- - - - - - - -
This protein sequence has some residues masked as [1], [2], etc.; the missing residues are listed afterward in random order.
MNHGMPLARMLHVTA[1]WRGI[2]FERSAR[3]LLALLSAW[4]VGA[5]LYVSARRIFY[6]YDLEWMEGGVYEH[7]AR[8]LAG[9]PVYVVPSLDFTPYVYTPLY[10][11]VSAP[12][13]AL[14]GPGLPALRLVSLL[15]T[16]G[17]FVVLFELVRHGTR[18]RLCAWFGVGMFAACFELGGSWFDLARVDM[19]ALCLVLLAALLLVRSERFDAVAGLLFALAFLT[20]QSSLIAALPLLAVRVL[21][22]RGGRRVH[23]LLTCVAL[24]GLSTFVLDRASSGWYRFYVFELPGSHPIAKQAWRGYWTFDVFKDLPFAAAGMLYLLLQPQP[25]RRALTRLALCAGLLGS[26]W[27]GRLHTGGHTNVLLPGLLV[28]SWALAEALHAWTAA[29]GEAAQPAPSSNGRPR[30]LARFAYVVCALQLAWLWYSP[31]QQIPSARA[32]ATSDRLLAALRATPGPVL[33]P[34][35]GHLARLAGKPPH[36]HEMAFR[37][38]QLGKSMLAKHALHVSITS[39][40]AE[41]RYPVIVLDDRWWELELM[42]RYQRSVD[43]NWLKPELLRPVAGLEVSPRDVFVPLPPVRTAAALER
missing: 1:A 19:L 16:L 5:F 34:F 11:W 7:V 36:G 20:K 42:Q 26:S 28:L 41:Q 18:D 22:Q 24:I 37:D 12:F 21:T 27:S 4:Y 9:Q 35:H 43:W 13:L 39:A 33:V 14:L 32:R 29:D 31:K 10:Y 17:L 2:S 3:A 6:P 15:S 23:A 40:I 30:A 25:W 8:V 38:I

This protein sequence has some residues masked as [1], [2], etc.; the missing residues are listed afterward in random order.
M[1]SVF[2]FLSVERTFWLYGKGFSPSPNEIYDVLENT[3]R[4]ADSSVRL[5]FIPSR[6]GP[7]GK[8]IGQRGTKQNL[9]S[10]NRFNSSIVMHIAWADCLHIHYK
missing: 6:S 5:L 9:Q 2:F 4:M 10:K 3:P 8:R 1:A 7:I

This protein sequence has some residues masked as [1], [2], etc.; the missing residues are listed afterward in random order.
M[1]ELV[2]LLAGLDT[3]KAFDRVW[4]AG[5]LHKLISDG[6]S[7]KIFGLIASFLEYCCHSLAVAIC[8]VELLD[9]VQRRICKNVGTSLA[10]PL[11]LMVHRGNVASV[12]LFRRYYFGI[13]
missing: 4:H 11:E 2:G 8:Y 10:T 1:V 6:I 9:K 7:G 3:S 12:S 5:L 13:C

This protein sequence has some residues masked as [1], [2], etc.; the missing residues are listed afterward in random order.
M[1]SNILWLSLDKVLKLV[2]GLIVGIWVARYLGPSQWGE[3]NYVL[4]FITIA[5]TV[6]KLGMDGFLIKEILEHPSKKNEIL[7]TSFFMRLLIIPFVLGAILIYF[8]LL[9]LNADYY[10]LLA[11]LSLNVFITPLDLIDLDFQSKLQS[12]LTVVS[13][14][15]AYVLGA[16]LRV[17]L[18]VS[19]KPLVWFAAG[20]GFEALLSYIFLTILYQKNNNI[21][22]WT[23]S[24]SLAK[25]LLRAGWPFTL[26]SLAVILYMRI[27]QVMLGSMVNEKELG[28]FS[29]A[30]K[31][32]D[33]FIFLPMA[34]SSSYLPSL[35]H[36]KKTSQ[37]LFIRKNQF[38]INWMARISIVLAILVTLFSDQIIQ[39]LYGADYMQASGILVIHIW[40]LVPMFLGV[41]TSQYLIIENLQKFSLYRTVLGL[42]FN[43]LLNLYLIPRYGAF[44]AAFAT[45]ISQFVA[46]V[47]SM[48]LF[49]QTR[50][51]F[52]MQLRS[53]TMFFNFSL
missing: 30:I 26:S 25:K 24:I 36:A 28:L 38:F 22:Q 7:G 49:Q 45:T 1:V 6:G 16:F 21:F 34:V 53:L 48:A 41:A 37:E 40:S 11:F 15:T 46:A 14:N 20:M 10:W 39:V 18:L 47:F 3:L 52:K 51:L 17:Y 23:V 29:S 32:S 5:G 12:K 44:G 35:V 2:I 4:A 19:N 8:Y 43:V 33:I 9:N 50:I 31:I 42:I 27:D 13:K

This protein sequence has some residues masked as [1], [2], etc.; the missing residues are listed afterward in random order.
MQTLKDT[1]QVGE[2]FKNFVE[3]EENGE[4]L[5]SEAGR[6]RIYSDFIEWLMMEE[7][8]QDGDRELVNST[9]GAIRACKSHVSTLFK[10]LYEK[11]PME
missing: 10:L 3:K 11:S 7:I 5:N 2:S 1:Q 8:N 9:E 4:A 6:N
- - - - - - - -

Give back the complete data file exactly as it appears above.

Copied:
This protein sequence has some residues masked as [1], [2], etc.; the missing residues are listed afterward in random order.
MNHGMPLARMLHVTA[1]WRGI[2]FERSAR[3]LLALLSAW[4]VGA[5]LYVSARRIFY[6]YDLEWMEGGVYEH[7]AR[8]LAG[9]PVYVVPSLDFTPYVYTPLY[10][11]VSAP[12][13]AL[14]GPGLPALRLVSLL[15]T[16]G[17]FVVLFELVRHGTR[18]RLCAWFGVGMFAACFELGGSWFDLARVDM[19]ALCLVLLAALLLVRSERFDAVAGLLFALAFLT[20]QSSLIAALPLLAVRVL[21][22]RGGRRVH[23]LLTCVAL[24]GLSTFVLDRASSGWYRFYVFELPGSHPIAKQAWRGYWTFDVFKDLPFAAAGMLYLLLQPQP[25]RRALTRLALCAGLLGS[26]W[27]GRLHTGGHTNVLLPGLLV[28]SWALAEALHAWTAA[29]GEAAQPAPSSNGRPR[30]LARFAYVVCALQLAWLWYSP[31]QQIPSARA[32]ATSDRLLAALRATPGPVL[33]P[34][35]GHLARLAGKPPH[36]HEMAFR[37][38]QLGKSMLAKHALHVSITS[39][40]AE[41]RYPVIVLDDRWWELELM[42]RYQRSVD[43]NWLKPELLRPVAGLEVSPRDVFVPLPPVRTAAALER
missing: 1:A 19:L 16:L 5:F 34:F 11:W 7:V 36:G 20:K 42:Q 26:S 28:L 41:Q 18:D 22:Q 24:I 37:D 12:F 21:T 27:S 4:Y 9:Q 35:H 43:W 13:L 39:A 33:V 14:L 32:R 29:D 31:K 10:Y 17:L 2:S 3:A 6:P 15:S 23:A 40:I 30:A 25:W 8:V 38:I

This protein sequence has some residues masked as [1], [2], etc.; the missing residues are listed afterward in random order.
M[1]SVF[2]FLSVERTFWLYGKGFSPSPNEIYDVLENT[3]R[4]ADSSVRL[5]FIPSR[6]GP[7]GK[8]IGQRGTKQNL[9]S[10]NRFNSSIVMHIAWADCLHIHYK
missing: 6:S 5:L 9:Q 2:F 4:M 10:K 3:P 8:R 1:A 7:I

This protein sequence has some residues masked as [1], [2], etc.; the missing residues are listed afterward in random order.
M[1]ELV[2]LLAGLDT[3]KAFDRVW[4]AG[5]LHKLISDG[6]S[7]KIFGLIASFLEYCCHSLAVAIC[8]VELLD[9]VQRRICKNVGTSLA[10]PL[11]LMVHRGNVASV[12]LFRRYYFGI[13]
missing: 4:H 11:E 2:G 8:Y 10:T 1:V 6:I 9:K 7:G 3:S 12:S 5:L 13:C

This protein sequence has some residues masked as [1], [2], etc.; the missing residues are listed afterward in random order.
M[1]SNILWLSLDKVLKLV[2]GLIVGIWVARYLGPSQWGE[3]NYVL[4]FITIA[5]TV[6]KLGMDGFLIKEILEHPSKKNEIL[7]TSFFMRLLIIPFVLGAILIYF[8]LL[9]LNADYY[10]LLA[11]LSLNVFITPLDLIDLDFQSKLQS[12]LTVVS[13][14][15]AYVLGA[16]LRV[17]L[18]VS[19]KPLVWFAAG[20]GFEALLSYIFLTILYQKNNNI[21][22]WT[23]S[24]SLAK[25]LLRAGWPFTL[26]SLAVILYMRI[27]QVMLGSMVNEKELG[28]FS[29]A[30]K[31][32]D[33]FIFLPMA[34]SSSYLPSL[35]H[36]KKTSQ[37]LFIRKNQF[38]INWMARISIVLAILVTLFSDQIIQ[39]LYGADYMQASGILVIHIW[40]LVPMFLGV[41]TSQYLIIENLQKFSLYRTVLGL[42]FN[43]LLNLYLIPRYGAF[44]AAFAT[45]ISQFVA[46]V[47]SM[48]LF[49]QTR[50][51]F[52]MQLRS[53]TMFFNFSL
missing: 30:I 26:S 25:K 24:I 36:A 28:L 38:F 22:Q 7:G 49:Q 45:T 1:V 6:G 16:F 21:F 34:V 53:L 48:A 41:A 37:E 40:S 11:F 15:T 46:A 14:N 20:M 10:W 39:V 18:L 47:F 3:L 52:K 51:L 17:Y 23:V 29:S 32:S 5:G 12:K 44:G 35:V 2:I 4:A 19:N 8:Y 43:V 33:I 9:N 50:I 31:I 42:I 27:D 13:K

This protein sequence has some residues masked as [1], [2], etc.; the missing residues are listed afterward in random order.
MQTLKDT[1]QVGE[2]FKNFVE[3]EENGE[4]L[5]SEAGR[6]RIYSDFIEWLMMEE[7][8]QDGDRELVNST[9]GAIRACKSHVSTLFK[10]LYEK[11]PME
missing: 10:L 3:K 11:S 7:I 5:N 2:S 1:Q 8:N 9:E 4:A 6:N